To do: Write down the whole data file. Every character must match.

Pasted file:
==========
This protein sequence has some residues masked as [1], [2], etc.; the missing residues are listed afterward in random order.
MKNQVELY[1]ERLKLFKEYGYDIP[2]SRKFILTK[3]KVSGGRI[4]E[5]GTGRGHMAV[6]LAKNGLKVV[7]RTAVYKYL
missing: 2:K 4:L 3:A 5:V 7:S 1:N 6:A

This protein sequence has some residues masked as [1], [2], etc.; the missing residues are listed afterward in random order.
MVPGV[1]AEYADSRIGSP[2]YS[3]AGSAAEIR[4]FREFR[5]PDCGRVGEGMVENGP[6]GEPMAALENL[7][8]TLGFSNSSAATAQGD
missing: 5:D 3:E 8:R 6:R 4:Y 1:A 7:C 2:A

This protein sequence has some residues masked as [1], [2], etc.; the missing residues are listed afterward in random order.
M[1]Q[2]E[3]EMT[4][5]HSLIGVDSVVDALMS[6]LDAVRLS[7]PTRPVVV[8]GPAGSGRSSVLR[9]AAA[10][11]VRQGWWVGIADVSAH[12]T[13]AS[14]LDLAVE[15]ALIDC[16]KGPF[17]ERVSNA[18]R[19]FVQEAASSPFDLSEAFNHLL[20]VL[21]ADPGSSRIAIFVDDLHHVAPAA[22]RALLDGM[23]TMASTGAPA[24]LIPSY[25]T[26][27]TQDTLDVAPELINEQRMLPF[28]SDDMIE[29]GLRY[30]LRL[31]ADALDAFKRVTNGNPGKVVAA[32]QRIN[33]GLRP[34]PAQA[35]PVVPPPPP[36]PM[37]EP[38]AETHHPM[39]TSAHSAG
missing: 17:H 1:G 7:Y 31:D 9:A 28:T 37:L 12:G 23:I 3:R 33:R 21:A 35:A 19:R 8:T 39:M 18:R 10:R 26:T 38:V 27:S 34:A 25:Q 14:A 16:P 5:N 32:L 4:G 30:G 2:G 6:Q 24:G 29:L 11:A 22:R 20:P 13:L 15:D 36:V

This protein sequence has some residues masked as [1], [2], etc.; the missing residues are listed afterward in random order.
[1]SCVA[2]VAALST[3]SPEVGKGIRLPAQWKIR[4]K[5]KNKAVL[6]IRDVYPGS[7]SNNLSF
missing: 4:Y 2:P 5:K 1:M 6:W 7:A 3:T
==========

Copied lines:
This protein sequence has some residues masked as [1], [2], etc.; the missing residues are listed afterward in random order.
MKNQVELY[1]ERLKLFKEYGYDIP[2]SRKFILTK[3]KVSGGRI[4]E[5]GTGRGHMAV[6]LAKNGLKVV[7]RTAVYKYL
missing: 2:K 4:L 3:A 5:V 7:S 1:N 6:A

This protein sequence has some residues masked as [1], [2], etc.; the missing residues are listed afterward in random order.
MVPGV[1]AEYADSRIGSP[2]YS[3]AGSAAEIR[4]FREFR[5]PDCGRVGEGMVENGP[6]GEPMAALENL[7][8]TLGFSNSSAATAQGD
missing: 5:D 3:E 8:R 6:R 4:Y 1:A 7:C 2:A

This protein sequence has some residues masked as [1], [2], etc.; the missing residues are listed afterward in random order.
M[1]Q[2]E[3]EMT[4][5]HSLIGVDSVVDALMS[6]LDAVRLS[7]PTRPVVV[8]GPAGSGRSSVLR[9]AAA[10][11]VRQGWWVGIADVSAH[12]T[13]AS[14]LDLAVE[15]ALIDC[16]KGPF[17]ERVSNA[18]R[19]FVQEAASSPFDLSEAFNHLL[20]VL[21]ADPGSSRIAIFVDDLHHVAPAA[22]RALLDGM[23]TMASTGAPA[24]LIPSY[25]T[26][27]TQDTLDVAPELINEQRMLPF[28]SDDMIE[29]GLRY[30]LRL[31]ADALDAFKRVTNGNPGKVVAA[32]QRIN[33]GLRP[34]PAQA[35]PVVPPPPP[36]PM[37]EP[38]AETHHPM[39]TSAHSAG
missing: 17:H 1:G 7:Y 31:D 9:A 28:T 37:L 12:G 23:I 3:R 33:R 21:A 35:A 19:R 8:T 39:M 18:R 10:R 26:T 38:V 27:S 34:A 25:Q 14:A 16:P 5:N 32:L 4:G 30:G 2:G 6:Q 24:G 29:L 11:A 22:R 20:P 13:L 15:D 36:V

This protein sequence has some residues masked as [1], [2], etc.; the missing residues are listed afterward in random order.
[1]SCVA[2]VAALST[3]SPEVGKGIRLPAQWKIR[4]K[5]KNKAVL[6]IRDVYPGS[7]SNNLSF
missing: 4:Y 2:P 5:K 1:M 6:W 7:A 3:T